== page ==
A Mexican village, under control of local bandits seeks the help of a group of seven gunmen. A remake of the 1957 film Seven Samurai.
While I watched Seven Samurai many years ago (it may even be in the suggested links below, I’m not too sure), I had always wanted to watch Magnificent Seven all the way through. I had been a fan of the actor Yul Brynner for at least five years by that point, and I really wanted to see Magnificent Seven all in one sitting.
In general, I will more than likely steer clear of Westerns because I’m not all that keen on them as a genre. It doesn’t mean they are bad films, I just don’t particularly prefer them. However, what stands out most about this film is its cast members. For me, Brynner was very much to the fore, with his commanding voice and glare. The focus however seems to be evenly balanced over everyone within the story which is good because it means that the domination of the story is not the prerogative of one singular character.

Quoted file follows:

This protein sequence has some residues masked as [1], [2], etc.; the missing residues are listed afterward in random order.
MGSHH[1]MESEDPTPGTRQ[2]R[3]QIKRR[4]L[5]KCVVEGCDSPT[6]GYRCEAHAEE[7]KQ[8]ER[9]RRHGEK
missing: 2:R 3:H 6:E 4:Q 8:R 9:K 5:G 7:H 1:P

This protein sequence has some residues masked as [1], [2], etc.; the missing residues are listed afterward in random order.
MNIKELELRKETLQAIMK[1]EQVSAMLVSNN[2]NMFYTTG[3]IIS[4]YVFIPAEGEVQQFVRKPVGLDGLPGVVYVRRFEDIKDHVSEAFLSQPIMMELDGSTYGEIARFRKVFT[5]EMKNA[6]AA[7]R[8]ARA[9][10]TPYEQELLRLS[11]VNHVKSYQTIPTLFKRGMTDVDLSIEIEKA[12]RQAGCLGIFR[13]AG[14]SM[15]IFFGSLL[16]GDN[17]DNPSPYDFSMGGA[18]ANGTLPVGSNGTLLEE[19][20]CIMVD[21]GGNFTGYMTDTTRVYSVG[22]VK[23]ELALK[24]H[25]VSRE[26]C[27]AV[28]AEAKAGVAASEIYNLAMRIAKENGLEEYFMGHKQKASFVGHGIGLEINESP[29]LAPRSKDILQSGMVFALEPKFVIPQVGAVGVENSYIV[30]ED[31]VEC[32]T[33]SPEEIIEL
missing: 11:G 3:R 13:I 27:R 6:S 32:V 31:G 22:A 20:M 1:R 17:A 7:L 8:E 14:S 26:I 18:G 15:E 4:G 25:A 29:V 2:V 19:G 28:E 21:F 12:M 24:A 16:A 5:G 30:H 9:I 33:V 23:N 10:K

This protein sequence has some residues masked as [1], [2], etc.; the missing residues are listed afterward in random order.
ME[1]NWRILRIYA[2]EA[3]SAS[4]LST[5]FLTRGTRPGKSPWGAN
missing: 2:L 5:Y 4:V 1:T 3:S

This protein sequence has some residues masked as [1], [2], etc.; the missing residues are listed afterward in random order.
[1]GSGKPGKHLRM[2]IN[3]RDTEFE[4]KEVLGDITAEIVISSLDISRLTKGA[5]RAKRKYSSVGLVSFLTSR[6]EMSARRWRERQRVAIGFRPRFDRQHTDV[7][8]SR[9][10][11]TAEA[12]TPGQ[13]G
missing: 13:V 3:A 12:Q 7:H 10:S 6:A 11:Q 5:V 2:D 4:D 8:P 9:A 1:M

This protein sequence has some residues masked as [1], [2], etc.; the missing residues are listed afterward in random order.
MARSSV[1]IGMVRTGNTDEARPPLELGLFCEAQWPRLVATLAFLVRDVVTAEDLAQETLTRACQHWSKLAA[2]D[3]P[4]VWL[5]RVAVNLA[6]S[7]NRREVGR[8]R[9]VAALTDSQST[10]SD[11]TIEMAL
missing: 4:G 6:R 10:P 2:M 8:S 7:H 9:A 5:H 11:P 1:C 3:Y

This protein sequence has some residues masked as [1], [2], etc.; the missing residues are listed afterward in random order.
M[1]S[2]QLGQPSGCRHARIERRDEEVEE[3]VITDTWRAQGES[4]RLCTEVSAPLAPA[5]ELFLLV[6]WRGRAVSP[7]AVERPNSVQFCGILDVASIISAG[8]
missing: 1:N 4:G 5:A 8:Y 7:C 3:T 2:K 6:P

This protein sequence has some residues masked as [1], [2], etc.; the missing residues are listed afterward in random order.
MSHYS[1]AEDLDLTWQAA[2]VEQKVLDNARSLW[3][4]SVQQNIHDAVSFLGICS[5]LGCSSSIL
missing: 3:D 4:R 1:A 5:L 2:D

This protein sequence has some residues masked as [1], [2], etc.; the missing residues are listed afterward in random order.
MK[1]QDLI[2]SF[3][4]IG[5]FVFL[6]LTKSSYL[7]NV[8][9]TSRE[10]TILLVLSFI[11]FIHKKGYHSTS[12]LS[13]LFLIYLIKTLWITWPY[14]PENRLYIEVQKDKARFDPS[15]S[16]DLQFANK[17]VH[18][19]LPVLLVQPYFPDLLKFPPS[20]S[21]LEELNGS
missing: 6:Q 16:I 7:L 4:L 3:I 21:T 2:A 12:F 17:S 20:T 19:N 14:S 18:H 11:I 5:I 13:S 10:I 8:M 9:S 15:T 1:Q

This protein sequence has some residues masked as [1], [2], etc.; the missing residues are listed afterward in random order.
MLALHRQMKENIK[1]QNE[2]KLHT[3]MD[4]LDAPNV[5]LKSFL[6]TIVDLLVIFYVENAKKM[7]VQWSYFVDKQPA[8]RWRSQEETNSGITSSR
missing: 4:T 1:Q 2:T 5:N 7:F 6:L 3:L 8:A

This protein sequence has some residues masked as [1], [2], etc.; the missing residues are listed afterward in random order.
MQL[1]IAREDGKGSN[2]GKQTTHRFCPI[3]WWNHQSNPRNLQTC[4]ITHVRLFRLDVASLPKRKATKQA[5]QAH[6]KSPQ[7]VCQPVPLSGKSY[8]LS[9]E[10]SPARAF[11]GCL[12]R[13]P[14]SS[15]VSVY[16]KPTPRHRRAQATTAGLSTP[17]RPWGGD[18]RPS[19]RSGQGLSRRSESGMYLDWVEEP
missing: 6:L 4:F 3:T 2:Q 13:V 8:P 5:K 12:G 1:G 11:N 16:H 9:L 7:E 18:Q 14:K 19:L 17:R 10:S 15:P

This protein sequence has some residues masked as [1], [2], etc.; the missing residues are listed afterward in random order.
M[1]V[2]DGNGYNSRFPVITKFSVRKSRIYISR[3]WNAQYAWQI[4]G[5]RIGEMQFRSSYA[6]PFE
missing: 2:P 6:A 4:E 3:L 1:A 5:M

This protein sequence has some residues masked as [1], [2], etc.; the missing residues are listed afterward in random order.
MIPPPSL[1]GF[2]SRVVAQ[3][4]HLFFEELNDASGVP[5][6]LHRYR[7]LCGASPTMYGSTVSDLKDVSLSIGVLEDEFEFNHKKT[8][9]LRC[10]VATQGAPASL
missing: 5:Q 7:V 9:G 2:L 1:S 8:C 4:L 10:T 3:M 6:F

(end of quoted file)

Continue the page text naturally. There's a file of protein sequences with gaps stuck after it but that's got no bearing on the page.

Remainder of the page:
The cinematography was also very well done in this film, and it gives a visual feast for the eyes, along with a fantastic score. While the film was slow to start it paid off in the end. The script was also pretty good, with plenty of snappy witty moments to leave a viewer satisfied.
While the Seven are supposed to be the heroes, they still have a big dollop of humanity in them, which is good because painting them as uncomplicated heroes would just be very very boring.
I know that there is a 2016 remake of this film, and I might watch it at some point in the future. I’m not sure. Watch this space.
MY RATING: ***.5 / *****